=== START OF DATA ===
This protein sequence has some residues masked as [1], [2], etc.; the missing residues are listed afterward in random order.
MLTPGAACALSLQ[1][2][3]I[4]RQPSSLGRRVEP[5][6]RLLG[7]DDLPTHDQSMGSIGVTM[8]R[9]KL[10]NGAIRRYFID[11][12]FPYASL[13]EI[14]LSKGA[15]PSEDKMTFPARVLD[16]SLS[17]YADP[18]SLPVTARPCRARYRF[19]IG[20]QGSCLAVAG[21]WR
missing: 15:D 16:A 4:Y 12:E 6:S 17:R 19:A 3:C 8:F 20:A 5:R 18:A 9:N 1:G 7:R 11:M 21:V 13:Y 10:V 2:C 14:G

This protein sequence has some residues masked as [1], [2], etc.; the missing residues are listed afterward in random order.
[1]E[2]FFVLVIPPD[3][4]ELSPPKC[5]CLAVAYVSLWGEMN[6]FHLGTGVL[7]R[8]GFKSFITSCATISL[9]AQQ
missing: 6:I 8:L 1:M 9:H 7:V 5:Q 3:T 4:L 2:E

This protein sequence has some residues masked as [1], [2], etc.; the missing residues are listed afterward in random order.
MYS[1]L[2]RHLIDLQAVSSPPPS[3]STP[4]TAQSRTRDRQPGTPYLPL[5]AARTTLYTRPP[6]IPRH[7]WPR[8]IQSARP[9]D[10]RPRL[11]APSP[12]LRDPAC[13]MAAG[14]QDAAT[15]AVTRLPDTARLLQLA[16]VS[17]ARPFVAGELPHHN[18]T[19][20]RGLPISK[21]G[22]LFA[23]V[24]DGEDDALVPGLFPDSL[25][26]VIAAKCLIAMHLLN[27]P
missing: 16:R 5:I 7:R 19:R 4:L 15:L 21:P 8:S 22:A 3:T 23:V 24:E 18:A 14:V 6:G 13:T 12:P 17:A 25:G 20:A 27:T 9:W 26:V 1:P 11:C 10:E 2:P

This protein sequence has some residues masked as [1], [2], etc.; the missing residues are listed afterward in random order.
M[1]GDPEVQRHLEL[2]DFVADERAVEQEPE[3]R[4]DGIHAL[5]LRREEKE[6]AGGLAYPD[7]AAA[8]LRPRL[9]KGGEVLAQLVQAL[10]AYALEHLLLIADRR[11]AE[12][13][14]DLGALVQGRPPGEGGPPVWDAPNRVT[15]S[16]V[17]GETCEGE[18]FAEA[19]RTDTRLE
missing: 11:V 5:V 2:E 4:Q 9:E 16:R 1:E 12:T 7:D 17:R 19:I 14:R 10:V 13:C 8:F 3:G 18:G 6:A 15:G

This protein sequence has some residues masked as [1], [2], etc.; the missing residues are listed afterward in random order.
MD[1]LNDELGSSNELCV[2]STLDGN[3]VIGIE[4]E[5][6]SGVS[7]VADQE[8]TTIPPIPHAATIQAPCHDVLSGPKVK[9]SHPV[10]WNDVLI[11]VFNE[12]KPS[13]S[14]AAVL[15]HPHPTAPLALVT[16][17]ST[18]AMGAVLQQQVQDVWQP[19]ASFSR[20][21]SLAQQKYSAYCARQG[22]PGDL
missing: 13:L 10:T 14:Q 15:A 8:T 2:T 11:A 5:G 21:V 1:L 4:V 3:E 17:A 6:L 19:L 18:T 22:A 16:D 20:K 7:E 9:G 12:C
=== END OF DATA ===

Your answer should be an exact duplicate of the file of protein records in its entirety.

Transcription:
This protein sequence has some residues masked as [1], [2], etc.; the missing residues are listed afterward in random order.
MLTPGAACALSLQ[1][2][3]I[4]RQPSSLGRRVEP[5][6]RLLG[7]DDLPTHDQSMGSIGVTM[8]R[9]KL[10]NGAIRRYFID[11][12]FPYASL[13]EI[14]LSKGA[15]PSEDKMTFPARVLD[16]SLS[17]YADP[18]SLPVTARPCRARYRF[19]IG[20]QGSCLAVAG[21]WR
missing: 15:D 16:A 4:Y 12:E 6:S 17:R 19:A 3:C 8:F 20:A 5:R 18:A 9:N 1:G 7:R 11:M 21:V 13:Y 10:V 2:C 14:G

This protein sequence has some residues masked as [1], [2], etc.; the missing residues are listed afterward in random order.
[1]E[2]FFVLVIPPD[3][4]ELSPPKC[5]CLAVAYVSLWGEMN[6]FHLGTGVL[7]R[8]GFKSFITSCATISL[9]AQQ
missing: 6:I 8:L 1:M 9:H 7:V 5:Q 3:T 4:L 2:E

This protein sequence has some residues masked as [1], [2], etc.; the missing residues are listed afterward in random order.
MYS[1]L[2]RHLIDLQAVSSPPPS[3]STP[4]TAQSRTRDRQPGTPYLPL[5]AARTTLYTRPP[6]IPRH[7]WPR[8]IQSARP[9]D[10]RPRL[11]APSP[12]LRDPAC[13]MAAG[14]QDAAT[15]AVTRLPDTARLLQLA[16]VS[17]ARPFVAGELPHHN[18]T[19][20]RGLPISK[21]G[22]LFA[23]V[24]DGEDDALVPGLFPDSL[25][26]VIAAKCLIAMHLLN[27]P
missing: 16:R 5:I 7:R 19:R 4:L 15:L 21:P 8:S 22:A 3:T 23:V 24:E 18:A 14:V 6:G 13:T 12:P 17:A 25:G 20:A 27:T 9:W 26:V 1:P 11:C 10:E 2:P

This protein sequence has some residues masked as [1], [2], etc.; the missing residues are listed afterward in random order.
M[1]GDPEVQRHLEL[2]DFVADERAVEQEPE[3]R[4]DGIHAL[5]LRREEKE[6]AGGLAYPD[7]AAA[8]LRPRL[9]KGGEVLAQLVQAL[10]AYALEHLLLIADRR[11]AE[12][13][14]DLGALVQGRPPGEGGPPVWDAPNRVT[15]S[16]V[17]GETCEGE[18]FAEA[19]RTDTRLE
missing: 11:V 5:V 2:E 4:Q 9:E 16:R 1:E 12:T 7:D 17:R 19:I 14:R 10:V 13:C 8:F 3:G 18:G 6:A 15:G

This protein sequence has some residues masked as [1], [2], etc.; the missing residues are listed afterward in random order.
MD[1]LNDELGSSNELCV[2]STLDGN[3]VIGIE[4]E[5][6]SGVS[7]VADQE[8]TTIPPIPHAATIQAPCHDVLSGPKVK[9]SHPV[10]WNDVLI[11]VFNE[12]KPS[13]S[14]AAVL[15]HPHPTAPLALVT[16][17]ST[18]AMGAVLQQQVQDVWQP[19]ASFSR[20][21]SLAQQKYSAYCARQG[22]PGDL
missing: 13:L 10:T 14:Q 15:A 8:T 2:T 11:A 5:G 21:V 1:L 4:V 3:E 17:A 6:L 19:L 18:T 22:A 16:D 20:K 7:E 9:G 12:C